To be fair, while this stuff is obvious if you think about it, the problem is people often don’t think about it, so it is actually is helpful to have a book that tells you, “Oh yeah, plan out a jerkoff session and some 10pm pancakes so that you’re happy later, dummy.”
The book also encourages you employing the “MPS method” for designing your life, and specifically your career. This means finding work that gives you meaning, that brings you pleasure, and that plays to your strengths.
Now the potential problem here is obvious: I’ve met plenty of grown adults who mostly derive meaning from having contrarian opinions about movies, derive pleasure from leering at women way too young for them, and are especially strong at Pokemon knowledge. I’m not entirely sure what career is supposed to give them “the ultimate currency.”
But more than anything, it’s just bizarre to imagine a Harvard student saying, “Wait, I need meaning, pleasure, AND for the career to play to my strengths? Wow, my mind is completely fucking blown.”
But again, maybe improving your happiness levels is a deceptively simple process. Maybe the key to happiness is obvious, but we’re too caught up in life’s bullshit to notice, and the key is having the obvious stuff thrown into your face--to become more aware of what you already know. Maybe sometimes you need to read really simple, obvious ideas over and over in order for them to find their way through your thickass skull.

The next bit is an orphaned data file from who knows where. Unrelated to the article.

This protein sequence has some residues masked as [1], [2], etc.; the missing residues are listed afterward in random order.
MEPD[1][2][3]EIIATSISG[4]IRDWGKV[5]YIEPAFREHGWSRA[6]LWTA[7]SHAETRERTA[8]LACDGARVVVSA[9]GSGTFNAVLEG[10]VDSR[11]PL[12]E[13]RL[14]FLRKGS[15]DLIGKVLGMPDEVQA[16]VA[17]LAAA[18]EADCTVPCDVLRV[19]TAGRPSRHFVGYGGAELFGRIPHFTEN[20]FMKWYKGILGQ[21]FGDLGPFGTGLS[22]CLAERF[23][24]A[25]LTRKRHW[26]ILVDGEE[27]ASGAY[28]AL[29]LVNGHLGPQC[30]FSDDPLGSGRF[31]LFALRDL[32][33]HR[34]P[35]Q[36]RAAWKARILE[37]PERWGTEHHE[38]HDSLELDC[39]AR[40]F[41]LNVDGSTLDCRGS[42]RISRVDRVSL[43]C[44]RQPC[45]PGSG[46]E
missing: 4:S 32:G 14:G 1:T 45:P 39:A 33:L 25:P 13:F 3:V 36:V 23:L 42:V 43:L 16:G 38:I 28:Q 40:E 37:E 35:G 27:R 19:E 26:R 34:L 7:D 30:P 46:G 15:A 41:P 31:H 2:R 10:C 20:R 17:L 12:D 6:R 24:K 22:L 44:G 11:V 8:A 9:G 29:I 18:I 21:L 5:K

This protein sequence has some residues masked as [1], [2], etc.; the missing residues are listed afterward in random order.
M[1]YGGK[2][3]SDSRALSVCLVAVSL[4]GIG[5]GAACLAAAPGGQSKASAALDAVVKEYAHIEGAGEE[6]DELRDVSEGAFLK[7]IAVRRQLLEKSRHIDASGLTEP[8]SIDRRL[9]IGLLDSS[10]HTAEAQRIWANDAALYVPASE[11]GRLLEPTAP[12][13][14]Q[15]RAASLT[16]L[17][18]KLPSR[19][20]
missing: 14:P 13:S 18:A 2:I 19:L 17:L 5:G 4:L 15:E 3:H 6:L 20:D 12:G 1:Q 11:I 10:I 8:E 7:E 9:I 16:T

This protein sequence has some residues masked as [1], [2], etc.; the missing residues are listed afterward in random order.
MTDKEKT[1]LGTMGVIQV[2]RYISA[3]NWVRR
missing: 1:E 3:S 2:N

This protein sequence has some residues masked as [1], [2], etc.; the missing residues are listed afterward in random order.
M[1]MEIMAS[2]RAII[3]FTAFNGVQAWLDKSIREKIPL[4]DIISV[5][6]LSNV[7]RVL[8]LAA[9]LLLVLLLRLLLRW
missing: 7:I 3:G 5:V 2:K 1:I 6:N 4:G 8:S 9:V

While I do think there’s value in this, I’m happy to say the book doesn’t just pass along obvious shit like this. Along with great advice on gratitude, productivity, and relationships, the book also attacks your shithead thought processes that make you so miserable.
One observation the book makes is that people often become unhappy when they achieve their dreams because they expect their dreams to make them happy.
This is a mistake we make often of assuming, “This one specific thing=happiness.”
We do this shit all the time. We think if I just have a house, or a dream job, or wife with at least a pair of C’s, or a cooler Insta, or a ham sandwich in my face right now, I’ll be happy forever. Then everything will be settled. I’ll have reached the land known as Happy, where all of the feelings are warm and fuzzy, all of bodies are fuckable, and all of the food tastes like cinnamon rolls. This is where I’ll live forever.